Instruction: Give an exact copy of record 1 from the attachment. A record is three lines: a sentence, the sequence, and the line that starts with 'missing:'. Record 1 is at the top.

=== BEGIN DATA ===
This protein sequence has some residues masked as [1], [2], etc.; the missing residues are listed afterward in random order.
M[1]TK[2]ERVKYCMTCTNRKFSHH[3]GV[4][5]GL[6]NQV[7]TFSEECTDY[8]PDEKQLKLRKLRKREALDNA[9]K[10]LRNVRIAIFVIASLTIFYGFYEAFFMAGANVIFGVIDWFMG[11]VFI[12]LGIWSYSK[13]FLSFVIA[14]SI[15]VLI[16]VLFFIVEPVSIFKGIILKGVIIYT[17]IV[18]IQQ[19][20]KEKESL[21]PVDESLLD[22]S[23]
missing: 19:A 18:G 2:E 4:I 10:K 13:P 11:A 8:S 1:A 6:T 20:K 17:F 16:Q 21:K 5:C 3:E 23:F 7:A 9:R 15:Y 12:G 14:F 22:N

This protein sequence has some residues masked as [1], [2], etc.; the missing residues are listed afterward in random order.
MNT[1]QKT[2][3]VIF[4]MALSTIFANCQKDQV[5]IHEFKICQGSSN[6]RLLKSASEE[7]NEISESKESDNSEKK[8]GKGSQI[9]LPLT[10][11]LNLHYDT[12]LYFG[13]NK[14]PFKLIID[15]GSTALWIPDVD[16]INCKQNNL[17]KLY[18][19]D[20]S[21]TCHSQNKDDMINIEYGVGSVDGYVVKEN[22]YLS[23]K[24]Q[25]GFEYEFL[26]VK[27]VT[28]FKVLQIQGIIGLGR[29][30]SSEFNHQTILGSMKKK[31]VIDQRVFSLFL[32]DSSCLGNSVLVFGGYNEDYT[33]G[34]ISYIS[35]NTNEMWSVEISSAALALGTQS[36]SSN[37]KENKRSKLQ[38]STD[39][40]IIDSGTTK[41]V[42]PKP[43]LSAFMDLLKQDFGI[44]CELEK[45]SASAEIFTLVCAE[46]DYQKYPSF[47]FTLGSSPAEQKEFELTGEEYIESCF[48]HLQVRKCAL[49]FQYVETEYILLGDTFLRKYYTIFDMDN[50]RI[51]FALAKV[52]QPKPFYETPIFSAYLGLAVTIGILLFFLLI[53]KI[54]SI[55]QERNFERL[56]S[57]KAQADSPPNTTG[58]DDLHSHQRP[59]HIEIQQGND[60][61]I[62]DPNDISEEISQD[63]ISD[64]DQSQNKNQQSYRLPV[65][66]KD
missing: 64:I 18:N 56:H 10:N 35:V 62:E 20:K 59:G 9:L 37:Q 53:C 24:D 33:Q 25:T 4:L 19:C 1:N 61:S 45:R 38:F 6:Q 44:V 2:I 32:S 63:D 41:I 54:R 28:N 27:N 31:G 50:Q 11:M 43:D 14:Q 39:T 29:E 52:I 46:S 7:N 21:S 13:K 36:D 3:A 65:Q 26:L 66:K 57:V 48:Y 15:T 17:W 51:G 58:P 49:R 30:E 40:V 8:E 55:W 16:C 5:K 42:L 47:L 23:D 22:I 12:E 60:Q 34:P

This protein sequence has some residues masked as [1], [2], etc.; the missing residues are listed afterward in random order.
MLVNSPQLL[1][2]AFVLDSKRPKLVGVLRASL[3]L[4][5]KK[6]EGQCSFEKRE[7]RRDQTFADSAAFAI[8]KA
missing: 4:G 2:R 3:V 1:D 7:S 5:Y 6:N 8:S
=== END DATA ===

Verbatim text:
This protein sequence has some residues masked as [1], [2], etc.; the missing residues are listed afterward in random order.
M[1]TK[2]ERVKYCMTCTNRKFSHH[3]GV[4][5]GL[6]NQV[7]TFSEECTDY[8]PDEKQLKLRKLRKREALDNA[9]K[10]LRNVRIAIFVIASLTIFYGFYEAFFMAGANVIFGVIDWFMG[11]VFI[12]LGIWSYSK[13]FLSFVIA[14]SI[15]VLI[16]VLFFIVEPVSIFKGIILKGVIIYT[17]IV[18]IQQ[19][20]KEKESL[21]PVDESLLD[22]S[23]
missing: 19:A 18:G 2:E 4:I 10:K 13:P 11:A 8:S 1:A 6:T 20:K 17:F 16:Q 21:K 5:C 3:E 23:F 7:A 9:R 15:Y 12:G 14:F 22:N